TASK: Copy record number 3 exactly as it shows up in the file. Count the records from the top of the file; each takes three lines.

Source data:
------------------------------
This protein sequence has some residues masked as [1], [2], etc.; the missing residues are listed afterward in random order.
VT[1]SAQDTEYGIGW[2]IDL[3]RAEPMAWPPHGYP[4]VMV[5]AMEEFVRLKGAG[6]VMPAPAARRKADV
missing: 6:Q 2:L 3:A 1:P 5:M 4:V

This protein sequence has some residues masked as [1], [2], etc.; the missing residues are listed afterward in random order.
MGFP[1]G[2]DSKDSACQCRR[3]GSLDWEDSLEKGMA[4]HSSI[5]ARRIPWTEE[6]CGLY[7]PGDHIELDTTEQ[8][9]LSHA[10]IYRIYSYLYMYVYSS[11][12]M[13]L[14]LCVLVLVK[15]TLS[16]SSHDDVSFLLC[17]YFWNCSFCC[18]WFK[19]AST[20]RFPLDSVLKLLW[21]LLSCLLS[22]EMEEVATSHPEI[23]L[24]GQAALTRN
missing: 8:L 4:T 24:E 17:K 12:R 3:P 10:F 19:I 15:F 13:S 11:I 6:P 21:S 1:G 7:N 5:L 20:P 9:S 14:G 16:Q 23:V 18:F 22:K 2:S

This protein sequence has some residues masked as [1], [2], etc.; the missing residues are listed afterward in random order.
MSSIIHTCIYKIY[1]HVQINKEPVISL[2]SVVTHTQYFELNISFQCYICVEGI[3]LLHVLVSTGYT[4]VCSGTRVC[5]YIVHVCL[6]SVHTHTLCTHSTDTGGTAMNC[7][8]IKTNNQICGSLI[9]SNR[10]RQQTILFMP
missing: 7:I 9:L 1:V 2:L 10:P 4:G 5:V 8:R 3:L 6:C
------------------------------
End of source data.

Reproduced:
This protein sequence has some residues masked as [1], [2], etc.; the missing residues are listed afterward in random order.
MSSIIHTCIYKIY[1]HVQINKEPVISL[2]SVVTHTQYFELNISFQCYICVEGI[3]LLHVLVSTGYT[4]VCSGTRVC[5]YIVHVCL[6]SVHTHTLCTHSTDTGGTAMNC[7][8]IKTNNQICGSLI[9]SNR[10]RQQTILFMP
missing: 7:I 9:L 1:V 2:L 10:P 4:G 5:V 8:R 3:L 6:C